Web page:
I have noticed that during market up-trends, stocks tend to rise in anticipation of the release of good earnings. Once the results come out and after the immediate reaction, many stocks tend to regroup and often decline, until they begin to rise as the next quarter’s earnings season approaches. We are now in the period when many stocks have reported and we may be in the refractory period when stocks consolidate or decline. Regardless of the true story underlying recent market action, it is clear to me that my indicators are weakening and that the coming week could cause a serious deterioration in the GMI and GMI-R. If a short term down-trend begins, we never know how long it will last. We have to wait for definitive signs of a new up-trend.
So, here are the facts as I see them now. First, many of the stocks that led this advance are breaking down or failed to hold new highs reached recently (GOOG, ISRG, GMCR,to name a few I have traded). Even AAPL, the leader of the tech sector, could not hold new high ground last week. (AAPL remains in an up-trend.) Then, the Worden T2108 Indicator began to break down, now at 64%, and is in a down-trend. This pendulum of the market is an excellent indicator of market extremes. Having held around 80% since early March, it finally has begun to decline. Many market declines bottom out when T2108 is around 20%. (T2108 measures the percentage of NYSE stocks that closed above their average price over the past 40 days. If a stock is trading below its average price over the past 40 days, one might think of it as a sign of weakness.) I also monitor the percentage of Nasdaq 100 stocks whose daily MACD (12/26/9) is above its signal line. That percentage is now at 24%, lowest since last February and is another sign of short term weakness. The GMI is at 5 and the GMI-R is at 7. (The QQQQ short term up-trend completed its 50th day on Friday.) A further market decline next week could reduce these values quickly, but I try not to jump the gun.
I told you that to hedge my long positions I had purchased call options on gold (GLD) and on the 3X Tech Stock Short ETF (TYP) that rises as tech stocks fall. Both of these positions advanced last week, minimizing declines I had in a few remaining long positions.
As long as the general market indexes remain in up-trends (and this could change next week), I do not like to short stocks. But I wanted to alert you to a scan I ran using TC2007 to find “submarines,” stocks that appear to be entering a major down-trend, according to certain technical patterns I watch. Because I look for fallen leaders to short, this scan was limited to stocks in my TC2007 watchlist that contains present/past IBD100 or New America stocks, published by IBD. Note that stocks typically begin declines before the fundamental reasons become public. Therefore, when I short, I rely solely on the technical patterns. I was so surprised to see some of the stocks that came up in this scan that I thought I would post the list. If I owned any of these stocks (which I would not, because they are below critical levels I follow), I would move my sell stops up, hedge them with puts, or sell them outright. I do not buy “bargains” that have declined far from their tops. This is not a recommendation, just intended to teach you how technical analysis can be used to reduce risk.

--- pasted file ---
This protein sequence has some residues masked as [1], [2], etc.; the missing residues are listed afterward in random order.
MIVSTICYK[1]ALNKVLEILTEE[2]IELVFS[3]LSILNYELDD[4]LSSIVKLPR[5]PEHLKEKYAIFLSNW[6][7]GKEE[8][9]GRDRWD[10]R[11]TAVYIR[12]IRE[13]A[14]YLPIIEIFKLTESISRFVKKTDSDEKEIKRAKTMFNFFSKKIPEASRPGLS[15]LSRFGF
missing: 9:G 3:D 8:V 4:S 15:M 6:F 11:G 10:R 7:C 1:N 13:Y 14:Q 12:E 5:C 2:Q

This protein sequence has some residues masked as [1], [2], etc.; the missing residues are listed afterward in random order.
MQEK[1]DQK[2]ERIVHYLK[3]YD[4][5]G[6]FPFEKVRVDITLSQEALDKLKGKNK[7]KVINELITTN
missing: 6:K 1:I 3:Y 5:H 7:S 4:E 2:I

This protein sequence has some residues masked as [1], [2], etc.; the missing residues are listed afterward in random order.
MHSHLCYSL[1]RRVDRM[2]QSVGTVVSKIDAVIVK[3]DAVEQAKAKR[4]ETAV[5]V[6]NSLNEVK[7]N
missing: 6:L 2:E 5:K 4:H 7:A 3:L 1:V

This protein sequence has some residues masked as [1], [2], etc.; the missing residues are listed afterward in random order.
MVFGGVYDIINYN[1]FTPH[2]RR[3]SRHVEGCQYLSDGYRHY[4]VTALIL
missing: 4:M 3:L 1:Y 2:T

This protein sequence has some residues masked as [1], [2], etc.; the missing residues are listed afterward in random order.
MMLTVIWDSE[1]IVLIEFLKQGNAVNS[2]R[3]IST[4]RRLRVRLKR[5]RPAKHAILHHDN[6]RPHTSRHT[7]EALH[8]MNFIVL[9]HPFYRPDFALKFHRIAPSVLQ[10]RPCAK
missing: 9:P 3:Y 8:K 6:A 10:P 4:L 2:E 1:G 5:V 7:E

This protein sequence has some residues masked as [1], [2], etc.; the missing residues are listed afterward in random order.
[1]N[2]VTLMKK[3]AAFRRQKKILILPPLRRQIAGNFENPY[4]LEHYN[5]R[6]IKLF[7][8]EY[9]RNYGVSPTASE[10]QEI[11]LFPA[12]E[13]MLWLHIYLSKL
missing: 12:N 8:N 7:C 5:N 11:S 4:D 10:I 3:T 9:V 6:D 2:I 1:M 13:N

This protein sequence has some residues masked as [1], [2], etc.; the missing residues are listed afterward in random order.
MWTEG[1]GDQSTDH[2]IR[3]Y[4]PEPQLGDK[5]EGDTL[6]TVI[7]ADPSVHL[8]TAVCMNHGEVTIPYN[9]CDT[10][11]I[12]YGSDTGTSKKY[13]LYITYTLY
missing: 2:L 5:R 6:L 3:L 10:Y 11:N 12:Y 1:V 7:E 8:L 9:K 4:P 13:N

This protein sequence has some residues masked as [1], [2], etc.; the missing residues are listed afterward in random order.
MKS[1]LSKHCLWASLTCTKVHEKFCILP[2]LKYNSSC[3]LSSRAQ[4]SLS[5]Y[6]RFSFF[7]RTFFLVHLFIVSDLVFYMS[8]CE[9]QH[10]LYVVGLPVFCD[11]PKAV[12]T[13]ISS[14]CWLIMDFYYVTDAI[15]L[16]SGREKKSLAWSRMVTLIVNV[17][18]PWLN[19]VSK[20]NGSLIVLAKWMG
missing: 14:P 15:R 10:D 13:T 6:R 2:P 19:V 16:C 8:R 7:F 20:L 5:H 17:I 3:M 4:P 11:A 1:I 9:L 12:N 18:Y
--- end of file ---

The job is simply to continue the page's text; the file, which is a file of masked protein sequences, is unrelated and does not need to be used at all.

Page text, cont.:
Here is the list of 13 stocks: MSTR, SWN,CVLT,GILD,ATHN,PWRD,NTES,GS,ABVT,SYKE,GOOG,SQM,MCFE. Some of these stocks had terrible days last week but did show up in my scans before those days. To my surprise, GS and GOOG are on the list. I was especially interested in the fact that two stocks in the same industry showed up with ominous similar chart patters, PWRD and NTES. This “naked” weekly chart of PWRD,without prices, shows more clearly the pattern of key weekly moving averages. (NA represents about when the stock was written up in IBD’s New America column.) When the shorter averages (4 dotted, 10 blue) are below the longer term average (30 red) which itself is beginning to curve down, it suggests to me that the prior up-trend is over and a new down-trend is likely. The end of the up-trend should be evident to even eyes unaccustomed to technical analysis. When shorting, I like it if multiple stocks in the same industry are failing, indicating a potential sector-wide decline. (Both NTES and PWRD are Chinese online gaming stocks.) Over 2 years ago, I wrote about an impending meltdown in the banking sector when I saw how many financial stocks were giving me similar sell signals. With regards to this list of stocks, maybe I am wrong this time….